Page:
Yeah, I recall seeing a scrap between some Middle Eastern guys and Red Alert near where the Circle K is now, one of the kids jumping up with "Red Alert, all day, every DAY!". Though I haven't seen many gang-looking kids otherwise.

    The last time this became a bigger problem, the Strathcona Business Association raised the issue with the police, who ramped up policing in the area- it's really time this happened again. Last time they talked, they got the police to wear vests, so business would feel that the police were more visible. They've obviously stopped wearing those since then .

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    7-11 coming to the Raymond Block - no good news will come out of this.
    “You have to dream big. If we want to be a little city, we dream small. If we want to be a big city, we dream big, and this is a big idea.” - Mayor Stephen Mandel, 02/22/2012

  40. #40

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    Quote Originally Posted by Sonic Death Monkey View Post
    7-11 coming to the Raymond Block - no good news will come out of this.
    Good heavens, no. The Macs by the public washroom, the Circle K, and the 99th Street Macs are all routinely swarmed with them. Having a 7-11 right in the middle of that huge building will be a big problem, and a black eye for the brand new location. I imagine business owners are going to be riding the police pretty hard during the first few months.

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    Where's this Circle K you keep talking about? I've been up and down Whyte Ave hundreds of times and I don't know where you're talking about.
    They're going to park their car over there. You're going to park your car over here. Get it?

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    not quite sure myself...but "strange things are afoot at the circle K" Bill and Ted ..lol

  43. #43

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    Quote Originally Posted by Gord Lacey View Post
    Where's this Circle K you keep talking about? I've been up and down Whyte Ave hundreds of times and I don't know where you're talking about.
    The center Macs (by the Subway) changed to a Circle K at some point, probably during their recent reno. I just happened to notice the change one day.

  44. #44

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    I was talking with one of the cops in the area the other day, and he directly blamed the arena for sending all the people moving down our way. He also said "there's a lot of youth in the area up to no good", so I guess he's blaming the YESS Kids, too .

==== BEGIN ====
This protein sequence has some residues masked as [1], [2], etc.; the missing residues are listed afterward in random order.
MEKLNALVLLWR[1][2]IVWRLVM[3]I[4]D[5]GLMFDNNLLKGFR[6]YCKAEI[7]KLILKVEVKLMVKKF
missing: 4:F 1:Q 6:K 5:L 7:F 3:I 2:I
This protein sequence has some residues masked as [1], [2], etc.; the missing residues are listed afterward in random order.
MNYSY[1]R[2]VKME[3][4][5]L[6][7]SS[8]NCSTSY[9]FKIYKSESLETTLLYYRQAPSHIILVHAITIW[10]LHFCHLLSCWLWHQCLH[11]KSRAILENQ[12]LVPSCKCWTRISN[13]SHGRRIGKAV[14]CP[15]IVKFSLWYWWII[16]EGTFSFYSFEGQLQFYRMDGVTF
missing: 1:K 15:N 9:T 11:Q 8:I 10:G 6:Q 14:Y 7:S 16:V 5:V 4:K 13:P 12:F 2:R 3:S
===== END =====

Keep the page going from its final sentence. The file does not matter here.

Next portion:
I notice that it's usually much better for that on Friday & Saturday- it's the non-weekend nights where you suddenly see groups of troublemakers congregating.

  45. #45

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    On the bright side (for me, anyway) my neighborhood just north of the arena has been much better this summer, now that troublemakers have been forced to go elsewhere. Still lots of homeless, but it has been quieter and the neighborhood feels a lot safer.

  46. #46

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    Lived in 2 spots downtown from 2003-2014. In both areas the homeless and "able-bodies-but-don't-feel-like-working" crowd got more and more common and continually increased. The final straw was when my condo manager had to put a chain and lock on the dumpsters to keep them out, and we all needed a key to throw out our garbage. Even THEN, they still hung out in the alley and asked for money and smokes from anyone throwing out their trash.

    Moved to Terwillegar in 2014 but after a year they started appearing along 23rd Ave and Rabbit Hill Road thanks to the LRT station at the southern end of the line, and it spread...

    We moved to the west edge of town in the suburbs in 2015. No LRT nearby, no malls, no large centers for them to be attracted to, not easy to walk or bike to (outside of the Henday). The only people wandering around anywhere NEAR my neighborhood are my neighbors jogging and walking their dogs or going for a bike ride. Couldn't be happier.

    I've gone downtown MAYBE a dozen times in the last 4 years. I will not go there anymore unless I absolutely HAVE to. I no longer have the patience for the noise, the beggars, punks, lack of parking/overpriced parking, traffic congestion etc... I've got everything I need within a couple minutes commute for groceries etc. Plenty of clean parks to walk in with empty benches, no homeless, no garbage, and I don't have to worry about the wife going for a walk alone.

  47. #47

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    Yeah, I can't even imagine downtown, which had the REALLY rough-looking hobos, and I lived on Whyte for that whole span! But similar-looking undesirables are starting to make Whyte their routine hangouts, especially on "low-traffic" days. That bathroom is basically a public health risk at this point, almost never without at least 5-10 homeless milling around, often arguing with each other or causing a disturbance of some kind. It was embarrassing having that thing right next to the ice carving festival in the winter, with the organizers/hosts having to sheepishly tell the spectators not to use the PUBLIC WASHROOM available literally next door, because it was unsafe.